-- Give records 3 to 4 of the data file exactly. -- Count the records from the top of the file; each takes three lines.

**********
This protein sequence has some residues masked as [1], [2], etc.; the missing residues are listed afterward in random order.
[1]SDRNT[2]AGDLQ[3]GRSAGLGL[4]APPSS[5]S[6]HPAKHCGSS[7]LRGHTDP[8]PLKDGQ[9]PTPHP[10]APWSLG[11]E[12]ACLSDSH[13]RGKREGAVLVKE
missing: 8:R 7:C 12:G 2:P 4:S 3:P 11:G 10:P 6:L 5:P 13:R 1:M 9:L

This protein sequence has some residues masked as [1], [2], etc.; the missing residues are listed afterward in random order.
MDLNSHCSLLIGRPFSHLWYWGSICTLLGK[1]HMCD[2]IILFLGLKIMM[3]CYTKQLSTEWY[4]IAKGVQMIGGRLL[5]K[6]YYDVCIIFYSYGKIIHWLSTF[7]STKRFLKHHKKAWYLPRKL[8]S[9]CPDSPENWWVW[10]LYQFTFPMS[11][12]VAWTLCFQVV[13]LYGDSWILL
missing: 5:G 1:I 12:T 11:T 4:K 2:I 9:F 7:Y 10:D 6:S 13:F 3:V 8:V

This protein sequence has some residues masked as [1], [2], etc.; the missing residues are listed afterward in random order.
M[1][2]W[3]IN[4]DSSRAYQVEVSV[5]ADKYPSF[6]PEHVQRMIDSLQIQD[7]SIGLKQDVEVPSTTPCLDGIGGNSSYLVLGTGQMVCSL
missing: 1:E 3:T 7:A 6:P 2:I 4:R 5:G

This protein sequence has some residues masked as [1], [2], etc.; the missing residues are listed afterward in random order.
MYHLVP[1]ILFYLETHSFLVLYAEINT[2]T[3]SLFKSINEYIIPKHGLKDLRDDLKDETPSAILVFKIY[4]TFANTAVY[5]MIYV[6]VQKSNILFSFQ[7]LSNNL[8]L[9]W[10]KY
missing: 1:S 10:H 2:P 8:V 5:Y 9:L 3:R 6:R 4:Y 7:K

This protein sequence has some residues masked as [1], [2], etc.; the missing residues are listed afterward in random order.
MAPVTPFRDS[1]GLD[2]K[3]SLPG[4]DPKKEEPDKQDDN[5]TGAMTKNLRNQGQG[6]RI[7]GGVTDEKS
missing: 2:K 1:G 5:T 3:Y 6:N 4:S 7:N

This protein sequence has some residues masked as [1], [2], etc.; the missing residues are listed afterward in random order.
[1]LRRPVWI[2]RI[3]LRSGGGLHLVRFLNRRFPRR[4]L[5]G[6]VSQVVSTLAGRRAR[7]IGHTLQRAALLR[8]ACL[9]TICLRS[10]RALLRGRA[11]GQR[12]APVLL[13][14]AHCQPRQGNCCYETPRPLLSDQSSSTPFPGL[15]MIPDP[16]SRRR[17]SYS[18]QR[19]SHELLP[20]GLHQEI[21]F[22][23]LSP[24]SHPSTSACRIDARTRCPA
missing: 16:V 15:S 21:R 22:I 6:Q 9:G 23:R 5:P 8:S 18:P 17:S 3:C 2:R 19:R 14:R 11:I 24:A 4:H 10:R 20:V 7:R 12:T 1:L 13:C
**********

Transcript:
This protein sequence has some residues masked as [1], [2], etc.; the missing residues are listed afterward in random order.
M[1][2]W[3]IN[4]DSSRAYQVEVSV[5]ADKYPSF[6]PEHVQRMIDSLQIQD[7]SIGLKQDVEVPSTTPCLDGIGGNSSYLVLGTGQMVCSL
missing: 1:E 3:T 7:A 6:P 2:I 4:R 5:G

This protein sequence has some residues masked as [1], [2], etc.; the missing residues are listed afterward in random order.
MYHLVP[1]ILFYLETHSFLVLYAEINT[2]T[3]SLFKSINEYIIPKHGLKDLRDDLKDETPSAILVFKIY[4]TFANTAVY[5]MIYV[6]VQKSNILFSFQ[7]LSNNL[8]L[9]W[10]KY
missing: 1:S 10:H 2:P 8:V 5:Y 9:L 3:R 6:R 4:Y 7:K